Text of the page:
Initiatives include training and developing Airmen at all levels to foster inclusion and value diversity, cultivate the problem-solving capabilities inherent within our people, and enabling command teams to better engage with community partners and develop exercise models to increase confidence to operate under Mission Command.
“Embracing a multi-capable mindset to operate beyond traditional specialties toward the commander’s intent while decisively executing with speed, discipline, and confidence is key to the vision of the 2030 force,” Brown said. “At the same time, operating as part of a collaborative team requires Airmen to bring their unique and diverse perspectives to meet mission objectives in seizing the competitive advantage.”
Resilience is Foundational to Readiness
Supporting Action Order Airmen, this focus area supports the understanding that well-being enhances resilience and builds ready Airmen.
Initiatives include instituting “Airmen’s Time” at units to elevate connections and prioritize well-being of Airmen, further development of wellness education programs, better utilization of Resilience Training Assistants and Master Resilience Trainers as well as financial fitness and Transition Assistance programs tailored for each tier.
“Airmen and families who are resilient and ready are the foundation of everything we do as an Air Force,” Brown said. “Prioritizing our readiness in the human domain mitigates the threats we face and keeps our enlisted force primed to compete.”
Force Development Ecosystem
Supporting Action Orders Airmen, Competition, and Design, this area is focused on opening development opportunities beyond traditional classes, courses, and schools – to provide the right content at the right time.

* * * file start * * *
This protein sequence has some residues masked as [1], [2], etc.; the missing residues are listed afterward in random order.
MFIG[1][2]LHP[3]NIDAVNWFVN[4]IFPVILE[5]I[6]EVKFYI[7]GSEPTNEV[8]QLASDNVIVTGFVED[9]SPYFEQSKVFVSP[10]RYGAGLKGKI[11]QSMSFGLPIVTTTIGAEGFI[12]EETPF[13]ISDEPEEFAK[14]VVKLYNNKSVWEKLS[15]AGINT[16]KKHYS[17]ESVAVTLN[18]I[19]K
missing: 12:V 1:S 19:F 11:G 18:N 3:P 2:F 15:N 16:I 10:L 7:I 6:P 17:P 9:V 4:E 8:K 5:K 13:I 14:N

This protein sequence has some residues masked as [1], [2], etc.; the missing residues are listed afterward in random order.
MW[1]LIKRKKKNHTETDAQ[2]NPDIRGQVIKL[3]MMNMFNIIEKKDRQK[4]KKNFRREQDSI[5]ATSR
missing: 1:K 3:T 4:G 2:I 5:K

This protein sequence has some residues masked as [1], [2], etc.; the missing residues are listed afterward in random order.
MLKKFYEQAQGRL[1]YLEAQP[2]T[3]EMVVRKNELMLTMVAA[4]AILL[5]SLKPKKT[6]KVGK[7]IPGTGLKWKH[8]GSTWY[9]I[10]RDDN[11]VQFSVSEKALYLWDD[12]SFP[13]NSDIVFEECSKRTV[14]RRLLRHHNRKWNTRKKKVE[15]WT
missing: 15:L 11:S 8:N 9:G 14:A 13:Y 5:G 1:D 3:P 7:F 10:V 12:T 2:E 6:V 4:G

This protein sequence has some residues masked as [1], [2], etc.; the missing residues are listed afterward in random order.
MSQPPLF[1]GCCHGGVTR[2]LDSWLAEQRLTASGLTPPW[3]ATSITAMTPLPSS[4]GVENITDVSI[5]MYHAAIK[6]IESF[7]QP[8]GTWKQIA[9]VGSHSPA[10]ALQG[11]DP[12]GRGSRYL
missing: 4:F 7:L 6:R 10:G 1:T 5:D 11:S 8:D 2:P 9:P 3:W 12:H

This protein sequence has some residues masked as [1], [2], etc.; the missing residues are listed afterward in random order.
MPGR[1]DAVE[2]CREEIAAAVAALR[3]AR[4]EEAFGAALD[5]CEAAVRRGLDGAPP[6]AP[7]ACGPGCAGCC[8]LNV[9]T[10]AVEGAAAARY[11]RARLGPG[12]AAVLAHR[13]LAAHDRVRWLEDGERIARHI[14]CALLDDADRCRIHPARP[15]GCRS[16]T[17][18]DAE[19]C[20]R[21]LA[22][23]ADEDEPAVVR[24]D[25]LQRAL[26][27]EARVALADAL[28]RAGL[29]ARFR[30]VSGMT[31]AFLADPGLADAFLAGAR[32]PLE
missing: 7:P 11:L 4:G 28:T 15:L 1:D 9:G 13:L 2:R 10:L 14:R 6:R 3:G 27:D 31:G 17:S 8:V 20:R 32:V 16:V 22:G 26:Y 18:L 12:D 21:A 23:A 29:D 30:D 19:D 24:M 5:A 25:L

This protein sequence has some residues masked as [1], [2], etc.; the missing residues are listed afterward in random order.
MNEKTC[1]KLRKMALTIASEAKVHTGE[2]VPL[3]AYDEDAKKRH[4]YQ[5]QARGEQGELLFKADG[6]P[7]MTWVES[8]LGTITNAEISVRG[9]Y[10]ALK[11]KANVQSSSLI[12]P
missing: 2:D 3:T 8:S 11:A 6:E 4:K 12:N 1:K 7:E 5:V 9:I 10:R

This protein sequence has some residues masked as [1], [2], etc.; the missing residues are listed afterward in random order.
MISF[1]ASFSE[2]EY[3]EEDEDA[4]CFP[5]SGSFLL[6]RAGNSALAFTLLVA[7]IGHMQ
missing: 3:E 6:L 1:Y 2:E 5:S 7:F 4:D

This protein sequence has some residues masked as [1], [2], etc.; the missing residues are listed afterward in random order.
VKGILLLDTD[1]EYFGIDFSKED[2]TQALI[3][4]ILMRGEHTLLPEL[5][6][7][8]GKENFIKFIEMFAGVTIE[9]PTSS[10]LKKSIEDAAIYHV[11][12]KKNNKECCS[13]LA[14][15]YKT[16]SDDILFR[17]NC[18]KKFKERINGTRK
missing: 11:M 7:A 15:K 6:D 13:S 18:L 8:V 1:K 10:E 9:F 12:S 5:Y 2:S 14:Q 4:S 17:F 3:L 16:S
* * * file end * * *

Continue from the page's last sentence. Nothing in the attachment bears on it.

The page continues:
Initiatives include creating an Air Force-wide development plan and framework for enlisted competency progression, re-imagining enlisted professional military education to address historical gaps over a career, curating quality content, and professionalizing a larger cadre to connect development objectives to base levels.
“In order to succeed in the 21st Century fight, Airmen need an interconnected development system that supports continuous growth,” Bass said. “We have to do this by harnessing the modern capabilities that exist in the Information Age to build greater connections between initial skills, technical, and on the job training, education, and experiences.”
Systems to Match Values
Supporting Action Orders Bureaucracy and Design, this area is focused on reducing systems, processes, or practices that unnecessarily robs Airmen of time or stands in the way of achieving Air Force priorities.
Initiatives include transforming the Airmen feedback process, revamping enlisted performance evaluations to align with Airmen Leadership Qualities, advancing promotion testing to include situational judgment application, formalizing the career broadening program, to include developmental special duties, and improving talent management systems to capitalize on them.
“This plan is about accountability and action…not talk,” Brown said. “While we can’t do this all at once, we will not wait to begin developing the Airmen of 2030 today.”
Read more from from Sandboxx News:
- ‘Basic:’ Air Force recruiting releases docuseries about BMT
- The latest in Air Force security forces weapons and gear
- How the Air Force plans to re-arm fighters in the streets in a near-peer war
- The Air Force just dropped new concept art of its NGAD fighter
- US Air Force recruiting seeks to broaden applicant pool
Article from Secretary of the Air Force Public Affairs
Feature image: U.S. Air Force photo by Senior Airman Kenny Holston